We often say that our plans are set in jello as full-time RVers. Plans sometimes change with little notice, and that’s been our story for most of 2017. Coming to Colorado at all was a major change of plans, with that idea not even considered until the end of July. Two industry events in Denver were the catalyst for this trip, but the excitement for it was sparked by a little research. And just like that, we absolutely had to take a train ride through the Rockies!
Our first event in Denver was the 37th National Narrow Gauge Convention, where we represented our manufacturing customers to model railroad enthusiasts. You can’t be around that many steam train fanatics for long without getting excited about experiencing riding aboard a real train for yourself.
Our latest visit to Tucson, Arizona has taken us to a few well-known places, but mostly off the beaten path to some fabulous, lesser known destinations. If birding or nature photography are among your interests, add these to your checklist of must-see spots within about an hour’s drive of Tucson, some within the city, itself.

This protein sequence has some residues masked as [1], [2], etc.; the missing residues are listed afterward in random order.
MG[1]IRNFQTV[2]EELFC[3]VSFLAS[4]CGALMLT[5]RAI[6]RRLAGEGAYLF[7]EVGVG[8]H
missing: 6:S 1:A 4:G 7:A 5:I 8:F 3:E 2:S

Pacific Coast Highway 101 runs from southern California to Washington. It’s a very scenic highway, but one that requires the driver's full attention. The road in many places is narrow, windy and hilly. You can expect to negotiate steep grades and sharp curves along most of its length.
To say that Canyonlands National Park in Utah is huge is a massive understatement. It would take days to visit only the highlights. The park covers 337,598 acres and is divided into three separate areas, Island in the Sky, The Maze, and The Needles. On our short visit in September we only had time for the Island in the Sky district, which was the section closest to Moab. With more time and a 4WD vehicle, it would be a blast to explore the rest of the park.
The drive into Moab, Utah and Arches National Park features an abrupt and spectacular change of scenery from plains to colorful cliffs and canyons. Moab, itself, is rustic and eclectic, not quite the typical tourist trap. It sports several restaurants, bars, lodging, stores featuring local artists, and places to rent or buy a bike, ATV, jeep, or kayak. Outdoor patios were full to capacity on each of our drives through town, all of them with misters and fans to keep patrons cool.
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